Stafford credits TC3’s 40-year history of providing hospitality education as both benefitting from and contributing to the strong culture of sustainable food production and rich restaurant industry in the Finger Lakes. “The college is situated in a community where culinary, wine, and beverage production along with the cultivation of fresh wholesome produce are important aspects of the economy,” said Stafford. “Just look at the CSAs and the award-winning Ithaca Farmers Market for an example.  The area is also a destination for culinary tourism as outlined in the area’s Strategic Tourism Plan.  With many great restaurants featuring an array of cuisines, it is a natural fit for TC3 to provide a Culinary Arts program.  We need to grow professionals in this area to sustain our position.”

Stafford also credits the professionalization of culinary arts through media and celebrity chefs in recent years as creating a new demand for cuisine development and the rising costs of higher education—specifically the costs of culinary arts schools. These factors put TC3 in a unique position to provide a quality, affordable culinary arts education.  

“Developing any new program can be a long, arduous process,” said Connors. “Each new degree proposal must comply with the needs and requirements set by our own TC3 curriculum advisors, and then approved by the TC3 faculty, the TC3 Board of Trustees, the New York State Education Department, and, because we are a member of the State University of New York, it also must be approved by SUNY.”

As part of the years of research that went into creating the program, Stafford said students, potential students, and other members of the educational and business community were engaged in conversations about the kind of program that students and employers wanted to see. “Additionally, we consulted with our industry advisory committee, attended international industry conferences, and conferred with our International University Partners with strong culinary programs, all in an effort to put forth the best proposal possible,” said Stafford.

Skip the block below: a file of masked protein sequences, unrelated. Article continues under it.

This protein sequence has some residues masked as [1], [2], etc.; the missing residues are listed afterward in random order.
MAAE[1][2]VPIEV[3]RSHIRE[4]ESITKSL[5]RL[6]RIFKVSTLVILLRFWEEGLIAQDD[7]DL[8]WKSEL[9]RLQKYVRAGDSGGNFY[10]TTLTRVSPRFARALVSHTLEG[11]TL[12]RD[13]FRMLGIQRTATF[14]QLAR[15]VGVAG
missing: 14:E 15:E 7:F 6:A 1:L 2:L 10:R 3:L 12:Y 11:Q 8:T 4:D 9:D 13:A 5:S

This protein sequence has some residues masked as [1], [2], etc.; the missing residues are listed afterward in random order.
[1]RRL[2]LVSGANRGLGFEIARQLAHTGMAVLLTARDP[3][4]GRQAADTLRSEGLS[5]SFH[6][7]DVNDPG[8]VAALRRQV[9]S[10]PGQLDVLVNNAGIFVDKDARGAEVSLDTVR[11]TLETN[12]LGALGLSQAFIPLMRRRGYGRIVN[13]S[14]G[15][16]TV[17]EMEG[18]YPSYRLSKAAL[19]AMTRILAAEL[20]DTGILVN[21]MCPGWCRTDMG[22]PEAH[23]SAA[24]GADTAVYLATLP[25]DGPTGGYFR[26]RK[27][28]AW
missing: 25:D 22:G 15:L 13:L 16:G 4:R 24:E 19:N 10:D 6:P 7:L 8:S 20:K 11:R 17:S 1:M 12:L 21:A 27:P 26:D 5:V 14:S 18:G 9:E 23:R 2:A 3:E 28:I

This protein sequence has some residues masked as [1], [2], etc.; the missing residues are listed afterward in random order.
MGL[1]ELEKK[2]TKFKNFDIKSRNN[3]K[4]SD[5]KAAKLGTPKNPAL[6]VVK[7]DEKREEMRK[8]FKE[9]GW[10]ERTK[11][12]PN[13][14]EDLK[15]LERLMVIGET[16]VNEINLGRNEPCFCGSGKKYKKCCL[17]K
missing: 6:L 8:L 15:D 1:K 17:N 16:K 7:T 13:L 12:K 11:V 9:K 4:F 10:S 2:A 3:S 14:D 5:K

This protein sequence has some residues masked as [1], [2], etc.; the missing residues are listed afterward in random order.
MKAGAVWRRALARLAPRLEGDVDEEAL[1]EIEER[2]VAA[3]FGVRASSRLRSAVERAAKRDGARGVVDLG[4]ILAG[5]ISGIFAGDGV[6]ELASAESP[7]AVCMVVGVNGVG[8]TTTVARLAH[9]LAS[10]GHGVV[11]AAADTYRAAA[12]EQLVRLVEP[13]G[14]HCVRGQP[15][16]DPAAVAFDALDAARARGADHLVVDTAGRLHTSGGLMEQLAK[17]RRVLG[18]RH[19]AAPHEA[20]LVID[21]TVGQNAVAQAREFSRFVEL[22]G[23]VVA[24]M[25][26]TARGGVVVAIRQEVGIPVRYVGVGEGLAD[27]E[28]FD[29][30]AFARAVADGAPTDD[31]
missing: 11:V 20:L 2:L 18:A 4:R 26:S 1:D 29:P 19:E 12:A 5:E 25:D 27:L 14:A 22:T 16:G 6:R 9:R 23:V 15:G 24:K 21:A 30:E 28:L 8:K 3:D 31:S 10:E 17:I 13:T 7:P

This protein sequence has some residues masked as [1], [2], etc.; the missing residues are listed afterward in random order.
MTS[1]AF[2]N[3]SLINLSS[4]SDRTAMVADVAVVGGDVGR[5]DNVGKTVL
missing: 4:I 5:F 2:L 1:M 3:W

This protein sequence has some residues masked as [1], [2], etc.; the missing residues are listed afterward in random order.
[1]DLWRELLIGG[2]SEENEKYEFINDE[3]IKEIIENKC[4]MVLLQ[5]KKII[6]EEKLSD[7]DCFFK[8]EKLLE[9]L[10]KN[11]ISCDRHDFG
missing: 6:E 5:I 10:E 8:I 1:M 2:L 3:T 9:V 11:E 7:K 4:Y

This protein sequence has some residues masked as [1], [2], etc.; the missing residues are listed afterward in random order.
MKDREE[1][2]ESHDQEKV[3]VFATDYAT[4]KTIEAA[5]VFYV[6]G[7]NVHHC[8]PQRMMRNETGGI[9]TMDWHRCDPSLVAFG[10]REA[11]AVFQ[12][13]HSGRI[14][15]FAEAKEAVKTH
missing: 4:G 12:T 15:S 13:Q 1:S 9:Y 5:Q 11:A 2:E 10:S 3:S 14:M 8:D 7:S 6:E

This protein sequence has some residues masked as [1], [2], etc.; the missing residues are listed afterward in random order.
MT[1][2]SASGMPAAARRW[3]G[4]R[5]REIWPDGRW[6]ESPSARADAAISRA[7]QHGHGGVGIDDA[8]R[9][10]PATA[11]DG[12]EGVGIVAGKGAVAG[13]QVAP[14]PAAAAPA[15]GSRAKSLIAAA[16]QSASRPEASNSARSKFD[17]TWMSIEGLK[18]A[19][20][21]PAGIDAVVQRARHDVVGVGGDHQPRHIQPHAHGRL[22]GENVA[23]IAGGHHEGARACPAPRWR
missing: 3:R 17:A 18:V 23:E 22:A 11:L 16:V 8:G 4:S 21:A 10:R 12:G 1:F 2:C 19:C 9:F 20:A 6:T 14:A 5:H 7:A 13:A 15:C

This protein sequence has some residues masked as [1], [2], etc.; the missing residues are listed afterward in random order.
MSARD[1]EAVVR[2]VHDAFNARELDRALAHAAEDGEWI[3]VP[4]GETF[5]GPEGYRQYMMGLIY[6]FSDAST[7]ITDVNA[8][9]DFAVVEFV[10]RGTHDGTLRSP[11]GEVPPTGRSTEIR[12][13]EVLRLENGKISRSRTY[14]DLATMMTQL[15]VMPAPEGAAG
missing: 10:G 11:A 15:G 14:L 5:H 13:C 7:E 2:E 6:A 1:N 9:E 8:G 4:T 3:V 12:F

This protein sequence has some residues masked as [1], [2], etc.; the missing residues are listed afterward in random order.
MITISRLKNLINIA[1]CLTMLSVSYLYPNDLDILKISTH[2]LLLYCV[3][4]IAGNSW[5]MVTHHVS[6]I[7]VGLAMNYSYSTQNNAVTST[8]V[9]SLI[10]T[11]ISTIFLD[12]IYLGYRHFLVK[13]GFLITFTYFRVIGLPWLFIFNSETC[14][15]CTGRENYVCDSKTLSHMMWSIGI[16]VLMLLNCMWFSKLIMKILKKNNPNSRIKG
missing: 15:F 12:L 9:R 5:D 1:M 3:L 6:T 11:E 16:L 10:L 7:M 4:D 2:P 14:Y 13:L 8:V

“Regardless of the discipline, all new academic programs have one thing in common: they all have dedicated faculty willing to push the proposal forward,” said Connors. “Without that hard work we would never be able to complete the necessary steps to get the new degree program approved that’s needed to create the program. We have that with Sue Stafford, the program chair, and Brandon Seager, who teaches in wine marketing and hospitality programs. They put in a tremendous amount of work to secure the approval of this program.”

What kind of student will succeed in TC3’s new program? “Student success will depend on an individual’s drive and passion for learning,” said Stafford. “It’s no secret that this industry demands hard work. Students who are willing to reach beyond the confines of the classroom and give back, who want to learn and practice hands-on skills, and who understand that it takes more than just being a good cook to become a professional in the hospitality industry will do very well.”

For more information on the Farm to Bistro initiative visit •

(0) comments

Welcome to the discussion.

This is a space for civil feedback and conversation. A few guidelines: 1. be kind and courteous. 2. no hate speech or bullying. 3. no promotions or spam. If necessary, we will ban members who do not abide by these standards.

Recommended for you